(NYTimes) When the remains of hundreds of colonial-era Africans were uncovered during a building excavation in Lower Manhattan in 1991, one coffin in particular stood out. Nailed into its wooden lid were iron tacks, 51 of which formed an enigmatic, heart-shaped design. The pattern was soon identified as the sankofa — a symbol printed on funereal garments in West Africa — and it captured the imagination of scholars, preservationists and designers. Ultimately, it was embraced by many African-Americans as a remarkable example of the survival of African customs in the face of violent subjugation in early America. Continued

Image: Wikipedia

Jan 26, 2010

Historians on the hunt for frozen, 86-year-old camera

(boingboing) Did George Mallory and Andrew Irvine make it to the top of Mt. Everest three decades before Sir Edmund Hillary and Tenzing Norgay? A group of historians hope to finally have proof—one way or the other—sometime next year, when they will set out to investigate what they believe is Irvine's body. Continued

Photo by Arkku, some rights reserved.

More than 1,500 Baltimore County acres earmarked for preservation in 2009

(North County News) Baltimore County placed 26 properties into preservation programs in 2009, for a yearly total of 1,596 acres. In all, the county has preserved 55,000 acres on its way to a goal of preserving 80,000 acres. ... The largest farm preserved is the 200-acre Harford Partners’ farm in Monkton, which borders Harford County and is part of the original My Lady’s Manor land grant, according to a statement released Jan. 20. Continued

Jan 25, 2010

Skinner UnaFlow Steam Engine Needs a New Home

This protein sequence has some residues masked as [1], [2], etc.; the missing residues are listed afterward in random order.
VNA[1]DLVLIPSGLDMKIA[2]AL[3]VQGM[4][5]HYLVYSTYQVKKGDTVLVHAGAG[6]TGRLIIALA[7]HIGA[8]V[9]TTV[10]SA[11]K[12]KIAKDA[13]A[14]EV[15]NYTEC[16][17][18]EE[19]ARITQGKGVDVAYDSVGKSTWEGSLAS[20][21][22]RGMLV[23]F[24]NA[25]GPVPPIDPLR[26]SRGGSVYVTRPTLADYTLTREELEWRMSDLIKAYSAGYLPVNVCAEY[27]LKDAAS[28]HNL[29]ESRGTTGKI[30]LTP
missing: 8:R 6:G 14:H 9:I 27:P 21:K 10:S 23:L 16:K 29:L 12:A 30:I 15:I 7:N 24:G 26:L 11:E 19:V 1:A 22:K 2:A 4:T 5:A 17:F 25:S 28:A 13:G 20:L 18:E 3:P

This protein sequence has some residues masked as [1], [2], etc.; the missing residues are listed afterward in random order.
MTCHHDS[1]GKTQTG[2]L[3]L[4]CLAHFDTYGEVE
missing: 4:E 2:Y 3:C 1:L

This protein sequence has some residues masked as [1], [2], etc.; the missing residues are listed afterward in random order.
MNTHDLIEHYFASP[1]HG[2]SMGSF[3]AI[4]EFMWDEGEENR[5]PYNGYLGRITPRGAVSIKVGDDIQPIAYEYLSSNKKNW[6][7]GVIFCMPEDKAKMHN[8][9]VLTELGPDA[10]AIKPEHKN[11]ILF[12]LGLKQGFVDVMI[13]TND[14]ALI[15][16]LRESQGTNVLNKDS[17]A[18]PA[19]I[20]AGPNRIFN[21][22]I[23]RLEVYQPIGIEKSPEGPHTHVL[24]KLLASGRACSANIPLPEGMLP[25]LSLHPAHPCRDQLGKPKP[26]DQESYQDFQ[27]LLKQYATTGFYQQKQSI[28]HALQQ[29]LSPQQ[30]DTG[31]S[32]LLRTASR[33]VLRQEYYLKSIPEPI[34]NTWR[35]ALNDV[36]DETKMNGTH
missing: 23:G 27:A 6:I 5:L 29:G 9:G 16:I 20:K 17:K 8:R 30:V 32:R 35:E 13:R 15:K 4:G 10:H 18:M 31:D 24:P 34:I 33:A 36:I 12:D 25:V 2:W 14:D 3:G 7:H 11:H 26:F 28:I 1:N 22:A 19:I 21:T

(Steampunk Workshop) I received a very interesting email a couple of days ago from a fellow who was tearing down the old Nichols and Stone factory in Gardner, MA. It seems at the center of this turn-of-the-last-century brick building was a Skinner Unaflow steam engine and alternator that he simply did not have the heart to scrap and would I like to see it and perhaps put out the word that it was available?
Would I like to poke about in a 100+ old factory building and check out a steam engine? Continued

Photo by Jake von Slatt, some rights reserved.

1787: American Daniel Shays leads rebellion to seize Federal arsenal to protest debtor's prisons

(Wikipedia) Shays' Rebellion was an armed uprising in central and western Massachusetts (mainly Springfield) from 1786 to 1787. The rebellion is named after Daniel Shays, a veteran of the American Revolution who led the rebels, known as "Shaysites" or "Regulators". Most of Shays's compatriots were poor farmers angered by what they felt to be crushing debt and taxes. Failure to repay such debts often resulted in imprisonment in debtor's prisons or the claiming of property by the County. Continued